By Erin Havel, Huffington Post
MARCH 25, 2015 – Growing up, my entire family went to one local family physician. That doctor gave my mom medical care when she was pregnant, delivered me when I was born, gave school shots, wrote prescriptions for any virus that came up, and helped my grandparents with geriatric care. A well rounded, down to earth physician who managed our overall health at each stage of life.
When she retired, she transferred her patients over to a new local doctor starting out. His office fielded all the same responsibilities our original doctor took care of. The difference was, now there were nurse practitioners who took on the lions share of seeing patients. We very rarely saw the doctor himself, and honestly, it was not a problem. The nurse practitioners, in most situations, knew how to take care of the basics, and get us to specialists if we needed them. This is where my family has received their care since the 1980s.
My childhood town has changed in the last thirty years. It used to be a small community that had all the basics and not too much fluff. Then came the day when the town showed up on a national list as one of the top places to raise children. All of a sudden, my small town turned into an affluent community with expensive specialty stores, high end eateries, and all the arrogance money can buy. The “been there for 200 years” town folks, including my family, are still there, though not as prevalent. The town has little collective memory of the charm it once possessed without all the added expense. I think this is why that town was a perfect target for the burgeoning concierge medicine model.
With all the wealth of the town, and an aging population, there is a tendency for people to be afraid of change. The Affordable Care Act, and the debates around it, scared the heck out of many older folks. Especially the folks who stuck to only one or two news sources, and never met anyone who struggled with insurance coverage. “If it ain’t broke, why fix it?”
What many people did not understand was that a lot of the fear mongering about Obamacare, was based in political rhetoric and insurance share holder worries. Publicly traded health insurance companies had a financial interest for things to remain as they were. The push back had little to do with people having access to their doctors, and more to do with where the money would fall.
So, back in my home town, in walks a company offering a concierge medicine setup for my family’s doctor. All the doctor needs to do is choose 600 select patients from his client list, and those people buy into a VIP program. The program costs about $1,600 a year per person (that varies from state to state). The basic breakdown is that $1,000 goes to the doctor, and $600 goes to the company setting up the concierge service. The patients who shell out the cash upfront, can continue to see their doctor. Those patients are special, because others have not been given the opportunity to join the “club” and therefore must find a new general practice physician.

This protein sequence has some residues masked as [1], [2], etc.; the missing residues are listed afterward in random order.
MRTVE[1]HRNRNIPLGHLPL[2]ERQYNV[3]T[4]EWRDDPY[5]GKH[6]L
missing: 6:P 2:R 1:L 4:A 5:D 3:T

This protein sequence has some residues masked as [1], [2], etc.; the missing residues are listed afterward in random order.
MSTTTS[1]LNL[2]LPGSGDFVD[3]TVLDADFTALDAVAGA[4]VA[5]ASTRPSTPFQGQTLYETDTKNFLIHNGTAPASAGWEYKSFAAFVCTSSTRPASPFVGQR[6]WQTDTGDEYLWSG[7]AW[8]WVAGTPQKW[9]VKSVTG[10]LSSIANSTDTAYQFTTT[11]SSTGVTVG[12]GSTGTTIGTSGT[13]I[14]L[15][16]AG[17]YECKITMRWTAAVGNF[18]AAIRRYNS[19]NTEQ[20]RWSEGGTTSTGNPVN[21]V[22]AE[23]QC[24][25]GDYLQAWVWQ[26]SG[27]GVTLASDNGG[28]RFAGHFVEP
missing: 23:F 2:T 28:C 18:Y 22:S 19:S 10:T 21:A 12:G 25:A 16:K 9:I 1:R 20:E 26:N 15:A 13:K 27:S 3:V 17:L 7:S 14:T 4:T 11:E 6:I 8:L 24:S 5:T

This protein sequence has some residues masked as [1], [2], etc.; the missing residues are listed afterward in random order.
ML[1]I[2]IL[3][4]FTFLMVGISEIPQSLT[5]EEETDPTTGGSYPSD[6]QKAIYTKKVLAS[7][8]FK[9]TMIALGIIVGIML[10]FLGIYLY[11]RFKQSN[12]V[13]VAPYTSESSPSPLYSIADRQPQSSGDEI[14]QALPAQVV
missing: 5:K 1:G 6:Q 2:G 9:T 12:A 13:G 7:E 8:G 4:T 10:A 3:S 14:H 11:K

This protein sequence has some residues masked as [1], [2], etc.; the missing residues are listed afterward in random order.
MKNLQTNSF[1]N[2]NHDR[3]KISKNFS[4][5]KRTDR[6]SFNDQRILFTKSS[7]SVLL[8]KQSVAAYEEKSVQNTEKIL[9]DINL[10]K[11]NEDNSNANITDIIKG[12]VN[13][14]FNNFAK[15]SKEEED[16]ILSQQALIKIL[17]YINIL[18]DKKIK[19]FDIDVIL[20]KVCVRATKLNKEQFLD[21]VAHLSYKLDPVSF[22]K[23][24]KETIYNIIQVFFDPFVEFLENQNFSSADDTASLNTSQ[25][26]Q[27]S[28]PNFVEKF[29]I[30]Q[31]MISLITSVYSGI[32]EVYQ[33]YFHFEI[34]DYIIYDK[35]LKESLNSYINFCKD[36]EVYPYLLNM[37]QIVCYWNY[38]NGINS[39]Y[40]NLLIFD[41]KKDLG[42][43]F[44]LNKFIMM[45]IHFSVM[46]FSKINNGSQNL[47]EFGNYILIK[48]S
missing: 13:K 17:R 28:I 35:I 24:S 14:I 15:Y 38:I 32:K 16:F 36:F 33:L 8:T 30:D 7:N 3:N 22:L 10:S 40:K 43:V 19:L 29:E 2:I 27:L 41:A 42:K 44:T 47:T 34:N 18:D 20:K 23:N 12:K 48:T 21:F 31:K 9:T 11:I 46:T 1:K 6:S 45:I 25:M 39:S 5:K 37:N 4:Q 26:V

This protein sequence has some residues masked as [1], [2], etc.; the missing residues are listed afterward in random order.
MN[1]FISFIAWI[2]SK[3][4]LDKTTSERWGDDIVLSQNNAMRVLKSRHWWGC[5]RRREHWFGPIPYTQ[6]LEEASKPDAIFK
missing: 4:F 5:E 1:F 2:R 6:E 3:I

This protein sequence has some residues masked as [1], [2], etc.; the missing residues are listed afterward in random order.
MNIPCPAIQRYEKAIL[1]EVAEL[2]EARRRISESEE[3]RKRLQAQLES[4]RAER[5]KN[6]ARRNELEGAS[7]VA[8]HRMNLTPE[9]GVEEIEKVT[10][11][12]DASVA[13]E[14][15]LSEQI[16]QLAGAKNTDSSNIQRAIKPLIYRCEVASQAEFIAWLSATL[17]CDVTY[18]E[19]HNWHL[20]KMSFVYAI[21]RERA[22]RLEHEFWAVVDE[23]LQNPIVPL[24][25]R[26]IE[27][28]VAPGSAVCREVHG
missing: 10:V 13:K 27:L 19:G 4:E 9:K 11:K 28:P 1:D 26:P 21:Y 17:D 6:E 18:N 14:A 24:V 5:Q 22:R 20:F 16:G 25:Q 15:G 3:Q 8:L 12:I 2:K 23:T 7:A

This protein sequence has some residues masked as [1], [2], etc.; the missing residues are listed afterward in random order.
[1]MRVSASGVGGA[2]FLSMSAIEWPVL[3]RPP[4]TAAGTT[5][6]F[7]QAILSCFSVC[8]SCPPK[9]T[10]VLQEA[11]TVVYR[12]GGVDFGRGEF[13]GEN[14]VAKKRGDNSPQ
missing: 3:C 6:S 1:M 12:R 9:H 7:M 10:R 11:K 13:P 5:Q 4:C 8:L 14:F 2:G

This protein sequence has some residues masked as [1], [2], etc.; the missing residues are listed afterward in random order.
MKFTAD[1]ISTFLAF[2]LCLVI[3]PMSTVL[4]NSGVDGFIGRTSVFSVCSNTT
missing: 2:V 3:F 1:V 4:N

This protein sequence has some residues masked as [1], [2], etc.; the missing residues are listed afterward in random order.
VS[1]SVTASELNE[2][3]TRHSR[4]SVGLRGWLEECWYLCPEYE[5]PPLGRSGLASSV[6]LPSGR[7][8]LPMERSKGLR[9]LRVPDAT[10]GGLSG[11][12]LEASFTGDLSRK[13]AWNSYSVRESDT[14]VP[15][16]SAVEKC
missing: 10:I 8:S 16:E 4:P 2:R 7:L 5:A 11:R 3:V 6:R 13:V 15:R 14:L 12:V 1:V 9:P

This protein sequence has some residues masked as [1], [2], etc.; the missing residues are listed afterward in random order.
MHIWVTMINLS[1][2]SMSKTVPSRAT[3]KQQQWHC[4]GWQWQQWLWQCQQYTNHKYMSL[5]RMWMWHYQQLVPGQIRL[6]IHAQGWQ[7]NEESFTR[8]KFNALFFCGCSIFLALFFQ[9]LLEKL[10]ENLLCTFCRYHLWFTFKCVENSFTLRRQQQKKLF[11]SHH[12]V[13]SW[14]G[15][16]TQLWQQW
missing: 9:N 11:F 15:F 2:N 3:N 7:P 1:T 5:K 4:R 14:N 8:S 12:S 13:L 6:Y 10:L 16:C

Here’s the important part though; What kind of treatment do the VIP patients get for the extra money they pay? The answer is, the exact same coverage they are entitled to through their regular insurance policy that they have already purchased. From the doctor’s point of view, this concierge service allows them to have less clients to care for, without losing income, and that is nice for them, but it doesn’t change much for their select patients. Should my parents choose to buy in to this system, my mother will still only see the nurse practitioner once a year for her annual physical, and my father will still avoid going to the doctor altogether unless something is broken. For an average individual, it makes more financial sense to switch doctors than join the “club.”
For me, I think concierge medicine has its place. It makes sense when there is universal health care coverage in a country, and everyone is treated exactly the same. In that system, if someone would like a little extra attention, concierge medicine is a perfect fit. Here in America, we do not have universal health care, we have private insurance with different levels of coverage a person can purchase to fit their needs. Private insurance should be our “concierge medicine” because we are paying for it in the same way other countries would pay for additional coverage beyond universal care.
It seems to me, concierge medicine within the American health care system is essentially paying two companies, for what one already entitles you to have. I can not tell someone if concierge medicine is worth it. Everyone has their own opinion, and the choice is yours. However, I would encourage everyone to do some major research on the topic, if the option is given to you.
I do wonder if concierge medicine becomes more prevalent, how that will impact those who could never afford $1,600-a-year above their health insurance plans. That is something we will have to watch.